Introduction: Colorful Plant Pots Made From Recycled Plastic
There's a lot of left over plastic all around us. Packaging, broken things, failed 3D prints, etc. Since the whole recycling system is a little bit broken, let's try to recycle some of it ourselves into some beautifully colorful plant pots.
To do that, we need the following things & tools:
Leftover plastics (sorted by type and color)
- Silicone molds
The molds we used are intended for concrete casting, but as silicone is quite heat resistant, they work perfectly well with up to 200°C, sometimes even more. Just search for "Concrete silicone mold" on Amazon, eBay, Aliexpress, or wherever you like to shop online.
An oven you don't want to use for baking anymore
Our oven uses a custom temperature controller, similar to the Precious Plastic Compression Machine. This makes it easier to dial in a proper temperature, but if you're a little more careful when setting the temperature, you can go with a stock oven as well
Step 1: Preparing Your Plastic
To recycle plastic, it's good to know a bit about the kind of material you're working with. Not all kinds of plastics are the same. I've gone a bit into detail on this in my Stool Made From Recycled Plastic Instructable, so make sure to check that out. Always make sure to use only one type of plastic per object you're making.
In contrast to the Stool, where we used a pan as a very big mold, this time we have some much smaller molds to deal with, so you might want to get your plastic pieces down in size. There are a number of ways to to that:
- A proper shredder like the Precious Plastic Shredder, or a regular paper shredder if you're dealing with thinner stock
- Shears. I've been using these metal cutting shears for most plastics "shredding" recently
- Chisels. Especially useful on (higher/thinner) FDM 3D prints, because they have a clear weak dimension you can use to split them.
- Band saw. Great on bigger stock materials, but might clog up easier, and produces some waste microplastics, which are harder to catch, so you might need to work slower and more careful.
As the plastics melt down, it sometimes is not even necessary to get the bits and pieces all that small.
Also, keep in mind that the size of your materials has a big influence on the look of the plant pots. Bigger pieces mean bigger dots of that color, when you're mixing different colors.
Step 2: Filling Up the Molds
With your plastic properly prepared, squeeze in as much as you can into your silicone molds. Think of some funky color combinations. Here we're going for a mix of green/yellow and blue/red.
Ideally, the plastic can collapse in onto itself while melting, and not drip outside of your mold. That just means there's less for you to worry about while it's in the oven.
Step 3: Filling the Oven
With your oven preheated at the target temperature for your type of plastic, it's time to pop the filled molds into the heat.
We're using PLA, with a temperature of 170-180°C. This might be different for your oven also, so start a little on the cool side and work your way up. The Precious Plastic Download Pack has a good reference poster for some other common types of plastics: Melting Temperatures. For 3D printing plastics, check out the datasheets by your filament supplier.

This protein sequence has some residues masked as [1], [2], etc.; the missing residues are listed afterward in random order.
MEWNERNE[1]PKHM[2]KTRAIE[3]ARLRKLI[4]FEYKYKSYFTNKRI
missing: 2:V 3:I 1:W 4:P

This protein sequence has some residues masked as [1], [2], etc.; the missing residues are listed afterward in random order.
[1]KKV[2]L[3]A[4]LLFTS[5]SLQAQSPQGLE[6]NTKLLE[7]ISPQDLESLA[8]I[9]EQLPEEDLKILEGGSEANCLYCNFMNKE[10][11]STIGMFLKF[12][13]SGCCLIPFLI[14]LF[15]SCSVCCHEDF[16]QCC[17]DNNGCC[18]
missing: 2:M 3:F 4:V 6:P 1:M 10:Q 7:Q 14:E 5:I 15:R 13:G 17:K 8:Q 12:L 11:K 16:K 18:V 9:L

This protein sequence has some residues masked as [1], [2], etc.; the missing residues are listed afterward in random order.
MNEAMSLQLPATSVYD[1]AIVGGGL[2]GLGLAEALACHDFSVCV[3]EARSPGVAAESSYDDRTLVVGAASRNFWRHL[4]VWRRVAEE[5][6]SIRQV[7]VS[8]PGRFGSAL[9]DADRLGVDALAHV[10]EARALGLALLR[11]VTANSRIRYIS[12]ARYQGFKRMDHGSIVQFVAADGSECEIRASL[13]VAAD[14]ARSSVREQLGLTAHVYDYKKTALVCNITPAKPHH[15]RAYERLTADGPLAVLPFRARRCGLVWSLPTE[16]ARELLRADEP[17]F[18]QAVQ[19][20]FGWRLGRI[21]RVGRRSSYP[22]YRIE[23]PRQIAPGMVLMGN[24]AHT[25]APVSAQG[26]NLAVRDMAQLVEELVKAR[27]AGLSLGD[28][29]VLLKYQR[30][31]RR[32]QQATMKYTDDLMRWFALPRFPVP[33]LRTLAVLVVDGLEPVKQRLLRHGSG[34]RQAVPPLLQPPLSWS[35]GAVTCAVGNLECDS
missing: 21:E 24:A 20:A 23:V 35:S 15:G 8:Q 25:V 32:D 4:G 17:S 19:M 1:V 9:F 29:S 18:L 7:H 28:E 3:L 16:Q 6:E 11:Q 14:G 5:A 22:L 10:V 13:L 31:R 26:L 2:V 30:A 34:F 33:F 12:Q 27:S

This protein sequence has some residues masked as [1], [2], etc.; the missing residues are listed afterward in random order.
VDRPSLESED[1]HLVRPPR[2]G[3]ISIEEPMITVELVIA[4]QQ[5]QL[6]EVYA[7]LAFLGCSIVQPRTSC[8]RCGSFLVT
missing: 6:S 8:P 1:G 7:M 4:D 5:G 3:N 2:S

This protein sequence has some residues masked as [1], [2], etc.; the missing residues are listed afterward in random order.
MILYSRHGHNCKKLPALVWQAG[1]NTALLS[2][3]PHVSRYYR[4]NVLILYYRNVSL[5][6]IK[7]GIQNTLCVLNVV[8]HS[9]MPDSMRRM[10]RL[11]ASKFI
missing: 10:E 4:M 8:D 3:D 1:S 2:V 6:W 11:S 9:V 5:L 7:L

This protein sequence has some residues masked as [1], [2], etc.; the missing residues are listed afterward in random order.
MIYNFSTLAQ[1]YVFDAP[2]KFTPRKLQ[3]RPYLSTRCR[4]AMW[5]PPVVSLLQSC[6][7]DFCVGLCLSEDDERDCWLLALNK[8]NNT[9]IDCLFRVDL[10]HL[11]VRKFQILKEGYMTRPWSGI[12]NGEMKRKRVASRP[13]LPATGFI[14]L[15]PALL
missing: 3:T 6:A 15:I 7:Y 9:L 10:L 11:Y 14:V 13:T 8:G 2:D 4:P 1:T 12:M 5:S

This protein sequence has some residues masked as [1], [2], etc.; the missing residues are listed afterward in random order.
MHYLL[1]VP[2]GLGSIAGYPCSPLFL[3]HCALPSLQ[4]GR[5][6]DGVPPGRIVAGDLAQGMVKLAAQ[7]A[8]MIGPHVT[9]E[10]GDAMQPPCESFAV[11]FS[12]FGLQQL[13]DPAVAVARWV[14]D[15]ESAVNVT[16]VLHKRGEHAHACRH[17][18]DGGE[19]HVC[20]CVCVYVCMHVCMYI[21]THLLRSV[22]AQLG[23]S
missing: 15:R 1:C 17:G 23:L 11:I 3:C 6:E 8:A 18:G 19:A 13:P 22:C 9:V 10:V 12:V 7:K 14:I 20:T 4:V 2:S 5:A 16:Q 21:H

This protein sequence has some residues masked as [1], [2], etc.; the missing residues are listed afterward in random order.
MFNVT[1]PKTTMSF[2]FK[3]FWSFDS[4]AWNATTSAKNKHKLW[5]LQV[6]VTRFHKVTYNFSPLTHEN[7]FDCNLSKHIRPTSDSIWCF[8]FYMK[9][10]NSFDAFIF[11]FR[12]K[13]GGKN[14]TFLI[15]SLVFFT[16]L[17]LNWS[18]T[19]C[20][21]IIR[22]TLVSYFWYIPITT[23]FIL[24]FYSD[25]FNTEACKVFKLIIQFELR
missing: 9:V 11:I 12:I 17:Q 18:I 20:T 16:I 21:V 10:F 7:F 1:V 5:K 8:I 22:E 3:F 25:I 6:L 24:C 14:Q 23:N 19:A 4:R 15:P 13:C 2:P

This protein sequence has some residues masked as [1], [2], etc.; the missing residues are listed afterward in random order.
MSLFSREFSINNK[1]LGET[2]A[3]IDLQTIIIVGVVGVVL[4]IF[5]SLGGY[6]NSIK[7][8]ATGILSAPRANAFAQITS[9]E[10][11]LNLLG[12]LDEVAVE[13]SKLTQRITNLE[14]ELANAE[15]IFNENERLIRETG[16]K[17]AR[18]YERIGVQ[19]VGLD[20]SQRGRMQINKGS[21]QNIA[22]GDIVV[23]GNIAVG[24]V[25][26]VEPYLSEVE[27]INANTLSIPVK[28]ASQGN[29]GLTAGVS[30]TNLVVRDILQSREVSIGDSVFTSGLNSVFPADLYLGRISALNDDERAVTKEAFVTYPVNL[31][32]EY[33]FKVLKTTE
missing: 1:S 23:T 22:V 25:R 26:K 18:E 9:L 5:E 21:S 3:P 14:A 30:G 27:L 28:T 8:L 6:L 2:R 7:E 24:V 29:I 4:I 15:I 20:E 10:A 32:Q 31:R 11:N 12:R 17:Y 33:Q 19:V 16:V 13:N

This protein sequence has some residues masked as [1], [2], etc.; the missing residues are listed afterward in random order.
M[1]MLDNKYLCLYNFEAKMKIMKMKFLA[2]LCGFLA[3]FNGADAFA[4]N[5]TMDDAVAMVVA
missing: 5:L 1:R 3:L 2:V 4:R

Step 4: Checking on the Melting Process, Squishing It Down, and Filling Back Up
Now you need to keep a constant eye on your molds. Especially if they're stacked quite full, always look for plastic trying to drip over the sides. In that case, take out the mold (wear welding gloves), and push the plastic back into the mold using a flat-head screwdriver.
The same process is also helpful to compact bigger pieces of softened plastic down into the mold (like in the first picture here).
Keep adding new material to slowly fill up the mold, keeping your color scheme and pattern in mind.
Step 5: Cooldown
With the molds filled up, it's time to take them out of the oven and let them cool down. Again make sure to wear proper gloves while doing so.
I like to still pop some of the air bubbles with a screwdriver before letting the pots cool. The longer the molds are in the oven, the less air bubbles you'll have, but they're hard to avoid completely with a process like this.
One thing we're still experimenting with is adding a 2-3mm metal sheet on top of the mold while it cools. This helps with a more consistent top/bottom, but sometimes leads to some deformation of the piece itself. Just try it out for yourself.
Let the molds cool down completely, ideally overnight.
Step 6: Demolding
With the molds and the plastic properly cooled, it's time to get your pots out of their molds. The silicone is quite flexible, so you turn the mold in on itself to release the pot. But it's also easy to rip the molds in tight corners, so try to be a bit careful there.
Step 7: Marking the Plastic Type
To ensure your pots can be recycled again, you have to mark it with the type of plastic it is. Ideally you would print the recycling triangle on there with the appropriate number and text, and there are special sets of branding irons to do exactly that at home.
But a much simpler way is to use some of these punching letters you would usually use on sheet metal and punch the type into the bottom of your pots. Like so.
Step 8: Fill Them Up With Some Lovely Plants
Now it's time to find some small plants and fill up your pots. Get some succulent cuttings from a friend and grow your own tiny plants. Or get some at the gardening store, if you're in a hurry like I was. But growing them yourself is much more rewarding, for sure.
Don't forget to water them, right after replanting, and continuously as well.
Second Prize in the
Home Decor Challenge